The ECB could hike more than indicated by Christina Lagarde, the head of the Bank of Latvia says.
The European Central Bank may have to continue raising interest rates beyond February, longer than indicated by President Christine Lagarde, in order to bring inflation back to its 2% target, Bank of Latvia Governor Martins Kazaks told MNI.
While Lagarde told last week’s post-meeting news conference that the ECB would probably raise rates two or three times more, which would mean the final increase could come in February, Kazaks said further hikes may be needed.
“President Lagarde said that, from the current standpoint, we will increase rates over the next several meetings. But it does not mean that by the turn of the year or early next year we are done. If necessary we will go further,” he said in an interview, in which he also said that there was no hurry to commence quantitative tightening.
“There are risks on the downside to growth and on the upside for inflation, and the risk of recession is quite strong, but by no means are we forecasting that recession is going to be strong enough to deal with inflation.”
The Governing Council’s meeting next month is likely to focus on whether to repeat this month’s unanimously-approved 75-bp hike or to reduce the rate of increases to 50 bps, Kazaks said.
“Inflation is high and has been high for quite a while, and our recent forecast shows that it will not retreat that quickly at all. The risks of second-round effects are there, upside risks to inflation are there, and monetary policy still is accommodative. In this environment, removing accommodation is absolutely the right choice.”
As it is raising rates from very low levels, the ECB can afford to make bigger steps before policy becomes restrictive, Kazaks said.
“When we come closer to that element, of course, then the risks become more two-sided and we may need to be more cautious. But we are not there yet,” he said, emphasising that the ECB must not risk risk second-round effects or any excessive growth in inflation expectations.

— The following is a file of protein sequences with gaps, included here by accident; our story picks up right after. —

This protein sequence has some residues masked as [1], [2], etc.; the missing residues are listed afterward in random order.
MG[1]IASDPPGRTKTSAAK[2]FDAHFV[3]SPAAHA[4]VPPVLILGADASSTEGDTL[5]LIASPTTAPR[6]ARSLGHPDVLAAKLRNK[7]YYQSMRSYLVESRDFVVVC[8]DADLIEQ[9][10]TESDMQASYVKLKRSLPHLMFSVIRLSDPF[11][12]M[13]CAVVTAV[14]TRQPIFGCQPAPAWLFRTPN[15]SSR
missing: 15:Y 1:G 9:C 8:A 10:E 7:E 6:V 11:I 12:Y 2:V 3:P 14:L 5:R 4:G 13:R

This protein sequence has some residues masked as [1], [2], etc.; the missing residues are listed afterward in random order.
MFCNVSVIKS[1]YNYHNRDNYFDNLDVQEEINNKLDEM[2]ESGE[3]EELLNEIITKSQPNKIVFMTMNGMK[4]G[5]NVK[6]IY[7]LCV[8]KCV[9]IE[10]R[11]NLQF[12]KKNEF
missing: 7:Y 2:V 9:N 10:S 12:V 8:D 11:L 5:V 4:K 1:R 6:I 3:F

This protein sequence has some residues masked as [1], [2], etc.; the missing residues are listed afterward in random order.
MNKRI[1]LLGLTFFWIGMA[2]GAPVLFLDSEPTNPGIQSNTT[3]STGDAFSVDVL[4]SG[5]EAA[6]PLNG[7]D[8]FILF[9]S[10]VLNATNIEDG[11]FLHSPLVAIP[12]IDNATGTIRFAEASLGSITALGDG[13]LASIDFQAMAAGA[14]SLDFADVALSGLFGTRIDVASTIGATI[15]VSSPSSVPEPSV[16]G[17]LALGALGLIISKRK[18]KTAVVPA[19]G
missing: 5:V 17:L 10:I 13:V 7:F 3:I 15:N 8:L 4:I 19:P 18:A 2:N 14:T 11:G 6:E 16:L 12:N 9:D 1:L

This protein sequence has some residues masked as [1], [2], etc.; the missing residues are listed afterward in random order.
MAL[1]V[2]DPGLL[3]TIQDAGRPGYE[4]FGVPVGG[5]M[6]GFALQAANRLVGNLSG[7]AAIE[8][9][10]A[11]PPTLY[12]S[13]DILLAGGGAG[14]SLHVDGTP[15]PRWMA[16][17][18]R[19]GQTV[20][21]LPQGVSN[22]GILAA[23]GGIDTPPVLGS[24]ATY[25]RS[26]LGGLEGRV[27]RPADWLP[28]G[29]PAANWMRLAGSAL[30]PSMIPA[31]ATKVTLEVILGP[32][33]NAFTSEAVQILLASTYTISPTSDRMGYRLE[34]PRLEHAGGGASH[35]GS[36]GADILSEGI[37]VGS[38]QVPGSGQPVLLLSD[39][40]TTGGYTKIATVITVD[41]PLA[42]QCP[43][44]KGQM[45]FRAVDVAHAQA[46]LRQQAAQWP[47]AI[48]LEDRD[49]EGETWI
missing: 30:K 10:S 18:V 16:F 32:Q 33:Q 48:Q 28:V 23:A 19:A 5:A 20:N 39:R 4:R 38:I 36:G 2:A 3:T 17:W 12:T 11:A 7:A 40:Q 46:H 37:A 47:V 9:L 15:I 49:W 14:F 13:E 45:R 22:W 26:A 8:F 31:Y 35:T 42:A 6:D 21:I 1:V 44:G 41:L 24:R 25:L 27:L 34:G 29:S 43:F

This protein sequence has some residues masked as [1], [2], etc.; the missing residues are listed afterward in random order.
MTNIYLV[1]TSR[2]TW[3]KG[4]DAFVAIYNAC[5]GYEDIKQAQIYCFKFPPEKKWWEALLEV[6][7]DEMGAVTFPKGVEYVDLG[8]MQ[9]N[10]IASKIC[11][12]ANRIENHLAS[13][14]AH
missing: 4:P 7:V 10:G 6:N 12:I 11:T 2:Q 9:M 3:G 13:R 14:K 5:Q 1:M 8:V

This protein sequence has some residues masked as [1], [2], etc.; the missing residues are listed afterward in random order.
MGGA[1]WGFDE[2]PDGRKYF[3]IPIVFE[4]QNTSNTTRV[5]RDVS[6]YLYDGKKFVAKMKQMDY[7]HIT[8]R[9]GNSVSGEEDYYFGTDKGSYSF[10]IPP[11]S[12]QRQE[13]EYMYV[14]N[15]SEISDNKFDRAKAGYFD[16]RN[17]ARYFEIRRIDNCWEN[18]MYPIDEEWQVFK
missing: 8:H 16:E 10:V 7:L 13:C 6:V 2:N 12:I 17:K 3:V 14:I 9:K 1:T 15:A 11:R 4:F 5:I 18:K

“We are seeing the situation much more clearly than it was some time ago. We simply very clearly say that inflation is the problem. We understand our mandate, which is that it is equally undesirable to be above or below 2%. Decisions are relatively straightforward.”
But, even as the ECB raises rates, there is no need for it to rush into running off its balance sheet, said Kazaks. The ECB currently says it will continue to apply flexibility in reinvesting redemptions under its pandemic emergency purchase programme, in order to support monetary transmission.
“Us discussing [QT] does not mean that we are instantaneously switching this instrument on,” said Kazaks. “We simply need to be ready for when we do need to trigger it. One key element [in that decision] is the slope of the yield curve.”
The ECB also decided last week to temporarily suspend the two-tier system for remunerating reserves held at the central bank. However, a similar two-tier system, with remuneration levels linked to banks’ use of funds from the ECB’s Targeted Longer Term Refinancing Operations, could be considered in future as rates rise, Kazaks said.
“This is worth discussing," he said. "We didn’t see it as urgent as the current juncture, but we will discuss it as one in a range of elements.”